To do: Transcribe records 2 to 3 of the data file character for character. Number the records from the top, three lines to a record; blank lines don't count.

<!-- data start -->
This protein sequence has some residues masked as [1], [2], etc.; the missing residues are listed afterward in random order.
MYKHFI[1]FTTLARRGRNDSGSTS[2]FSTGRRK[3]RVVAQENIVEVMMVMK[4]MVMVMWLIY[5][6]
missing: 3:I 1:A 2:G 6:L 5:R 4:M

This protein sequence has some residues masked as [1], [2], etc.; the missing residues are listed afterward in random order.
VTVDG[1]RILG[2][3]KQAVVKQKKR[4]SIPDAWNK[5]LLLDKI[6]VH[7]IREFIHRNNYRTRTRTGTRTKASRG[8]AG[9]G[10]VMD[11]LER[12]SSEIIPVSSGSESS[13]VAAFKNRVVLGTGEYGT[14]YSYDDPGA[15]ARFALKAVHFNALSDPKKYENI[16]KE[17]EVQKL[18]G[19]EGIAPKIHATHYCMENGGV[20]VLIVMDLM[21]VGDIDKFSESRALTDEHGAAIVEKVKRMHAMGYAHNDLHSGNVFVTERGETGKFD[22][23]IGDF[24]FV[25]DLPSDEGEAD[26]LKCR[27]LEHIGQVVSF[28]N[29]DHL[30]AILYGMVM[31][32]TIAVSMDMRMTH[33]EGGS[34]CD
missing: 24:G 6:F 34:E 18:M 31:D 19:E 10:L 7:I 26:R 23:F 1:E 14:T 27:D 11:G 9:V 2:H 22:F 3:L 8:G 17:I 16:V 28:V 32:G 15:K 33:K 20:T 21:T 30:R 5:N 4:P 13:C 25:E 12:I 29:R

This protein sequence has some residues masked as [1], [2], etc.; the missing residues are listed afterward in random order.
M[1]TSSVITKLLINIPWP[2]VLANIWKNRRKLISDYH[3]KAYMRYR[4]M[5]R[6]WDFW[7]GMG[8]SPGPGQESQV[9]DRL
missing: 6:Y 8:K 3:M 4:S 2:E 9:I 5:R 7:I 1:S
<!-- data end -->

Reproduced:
This protein sequence has some residues masked as [1], [2], etc.; the missing residues are listed afterward in random order.
VTVDG[1]RILG[2][3]KQAVVKQKKR[4]SIPDAWNK[5]LLLDKI[6]VH[7]IREFIHRNNYRTRTRTGTRTKASRG[8]AG[9]G[10]VMD[11]LER[12]SSEIIPVSSGSESS[13]VAAFKNRVVLGTGEYGT[14]YSYDDPGA[15]ARFALKAVHFNALSDPKKYENI[16]KE[17]EVQKL[18]G[19]EGIAPKIHATHYCMENGGV[20]VLIVMDLM[21]VGDIDKFSESRALTDEHGAAIVEKVKRMHAMGYAHNDLHSGNVFVTERGETGKFD[22][23]IGDF[24]FV[25]DLPSDEGEAD[26]LKCR[27]LEHIGQVVSF[28]N[29]DHL[30]AILYGMVM[31][32]TIAVSMDMRMTH[33]EGGS[34]CD
missing: 24:G 6:F 34:E 18:M 31:D 19:E 10:L 7:I 26:R 23:F 1:E 14:T 27:D 11:G 9:V 2:H 22:F 3:L 8:G 17:I 16:V 28:V 32:G 15:K 33:K 20:T 21:T 30:R 5:N 4:P 13:C 25:E 12:I 29:R

This protein sequence has some residues masked as [1], [2], etc.; the missing residues are listed afterward in random order.
M[1]TSSVITKLLINIPWP[2]VLANIWKNRRKLISDYH[3]KAYMRYR[4]M[5]R[6]WDFW[7]GMG[8]SPGPGQESQV[9]DRL
missing: 6:Y 8:K 3:M 4:S 2:E 9:I 5:R 7:I 1:S